Wednesday, September 19, 2018
The Falcon Out West (1944)
The Falcon series started out with George Sanders as the title character, but his brother Tom Conway later took over the role. Poor Tom Conway, who really never did escape his reputation as the poor man’s George Sanders.
The Falcon is, like The Saint, one of those mysterious amateur crime-fighters with an ambiguous relationship with the police. Not a private eye exactly, more of an amateur who solves crime as a sort of hobby.
There’s also the embittered ex-wife. And the equally bitter business partner, with whom Tex had been quarreling for years. And the former business partner’s beautiful daughter. So The Falcon, more at home in the bright lights of the big city, finds himself on a Texas ranch as he tries to unravel the mystery. There are various hazards - hostile Comanches (yes this is 1944 so hostile Comanches do seem a bit odd), angry cowboys, rattlesnake, wild horses, and of course no-good dames. This being a 1940s American crime movie we realise immediately that the no-good dames are going to be the biggest danger. Fortunately the Falcon has plenty of experience in this area.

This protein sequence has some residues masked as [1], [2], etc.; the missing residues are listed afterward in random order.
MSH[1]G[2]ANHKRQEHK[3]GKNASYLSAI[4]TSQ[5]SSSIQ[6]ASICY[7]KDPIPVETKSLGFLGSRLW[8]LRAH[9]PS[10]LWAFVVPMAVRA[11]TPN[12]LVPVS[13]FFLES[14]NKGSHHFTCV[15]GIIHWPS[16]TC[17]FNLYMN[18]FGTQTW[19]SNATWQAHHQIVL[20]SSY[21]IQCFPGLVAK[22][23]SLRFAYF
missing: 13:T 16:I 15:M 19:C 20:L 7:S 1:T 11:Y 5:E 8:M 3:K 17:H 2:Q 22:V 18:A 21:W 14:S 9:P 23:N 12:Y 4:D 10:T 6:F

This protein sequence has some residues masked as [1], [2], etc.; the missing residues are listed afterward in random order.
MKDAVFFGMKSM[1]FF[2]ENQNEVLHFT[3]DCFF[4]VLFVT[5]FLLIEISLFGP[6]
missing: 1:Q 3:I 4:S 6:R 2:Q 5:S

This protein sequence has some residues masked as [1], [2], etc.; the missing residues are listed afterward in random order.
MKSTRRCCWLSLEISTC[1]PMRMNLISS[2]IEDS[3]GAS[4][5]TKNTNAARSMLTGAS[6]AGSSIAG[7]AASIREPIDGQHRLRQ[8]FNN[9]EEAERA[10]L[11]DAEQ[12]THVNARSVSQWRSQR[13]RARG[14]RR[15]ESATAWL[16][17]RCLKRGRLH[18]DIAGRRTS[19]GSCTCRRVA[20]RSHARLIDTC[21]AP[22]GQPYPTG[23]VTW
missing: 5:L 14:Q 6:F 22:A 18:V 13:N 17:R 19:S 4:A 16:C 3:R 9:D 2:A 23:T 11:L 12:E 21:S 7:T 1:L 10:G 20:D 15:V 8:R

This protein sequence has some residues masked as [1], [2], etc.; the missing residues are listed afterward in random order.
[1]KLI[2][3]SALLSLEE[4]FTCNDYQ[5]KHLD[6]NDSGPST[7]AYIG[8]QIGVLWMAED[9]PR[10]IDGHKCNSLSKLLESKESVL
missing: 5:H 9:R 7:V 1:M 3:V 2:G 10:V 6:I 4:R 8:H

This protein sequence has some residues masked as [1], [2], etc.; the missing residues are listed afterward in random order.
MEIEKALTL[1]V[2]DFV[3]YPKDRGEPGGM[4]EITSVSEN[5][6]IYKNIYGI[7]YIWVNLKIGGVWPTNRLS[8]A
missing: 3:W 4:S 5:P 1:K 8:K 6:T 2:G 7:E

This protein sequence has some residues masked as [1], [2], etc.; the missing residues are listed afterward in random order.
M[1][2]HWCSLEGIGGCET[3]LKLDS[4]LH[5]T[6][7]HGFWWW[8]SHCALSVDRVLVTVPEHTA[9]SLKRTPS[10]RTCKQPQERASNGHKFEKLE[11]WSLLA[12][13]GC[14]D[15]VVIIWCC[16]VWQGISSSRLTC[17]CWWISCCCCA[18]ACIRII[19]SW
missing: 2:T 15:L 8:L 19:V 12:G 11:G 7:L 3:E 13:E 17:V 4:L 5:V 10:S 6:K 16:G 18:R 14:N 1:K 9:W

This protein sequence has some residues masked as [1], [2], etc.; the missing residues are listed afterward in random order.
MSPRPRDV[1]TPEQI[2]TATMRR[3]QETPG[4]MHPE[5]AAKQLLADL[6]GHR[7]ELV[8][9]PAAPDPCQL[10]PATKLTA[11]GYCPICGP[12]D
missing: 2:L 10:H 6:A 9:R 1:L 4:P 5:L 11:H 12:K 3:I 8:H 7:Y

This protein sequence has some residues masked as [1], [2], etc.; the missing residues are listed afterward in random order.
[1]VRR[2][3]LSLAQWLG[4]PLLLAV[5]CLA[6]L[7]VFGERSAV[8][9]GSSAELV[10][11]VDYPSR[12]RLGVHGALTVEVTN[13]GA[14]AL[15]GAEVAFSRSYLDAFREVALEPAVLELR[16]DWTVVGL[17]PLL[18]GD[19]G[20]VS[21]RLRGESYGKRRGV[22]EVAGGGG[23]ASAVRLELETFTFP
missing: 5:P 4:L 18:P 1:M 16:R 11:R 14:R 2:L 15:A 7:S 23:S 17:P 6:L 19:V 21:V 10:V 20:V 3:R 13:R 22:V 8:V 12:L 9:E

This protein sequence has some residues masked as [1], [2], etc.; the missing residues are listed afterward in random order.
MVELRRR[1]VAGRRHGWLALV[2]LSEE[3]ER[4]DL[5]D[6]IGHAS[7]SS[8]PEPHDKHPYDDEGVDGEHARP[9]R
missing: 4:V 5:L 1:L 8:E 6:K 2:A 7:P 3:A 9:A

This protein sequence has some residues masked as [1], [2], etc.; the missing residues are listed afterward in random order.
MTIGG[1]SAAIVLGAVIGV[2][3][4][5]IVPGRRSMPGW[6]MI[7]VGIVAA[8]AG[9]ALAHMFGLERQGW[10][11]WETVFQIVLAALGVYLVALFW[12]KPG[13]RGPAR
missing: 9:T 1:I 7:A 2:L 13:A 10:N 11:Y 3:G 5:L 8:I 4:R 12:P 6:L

Although comic relief is a inescapable but unpleasant fact of life in American genre movies of the 30s and 40s at least in this film it isn’t overdone and it isn’t too annoying.
It’s harmless lightweight fun and as long as you’re not expecting anything ground-breaking or profound it should provide sufficient enjoyment to keep crime B-movie fans happy. The Falcon Out West is recommended.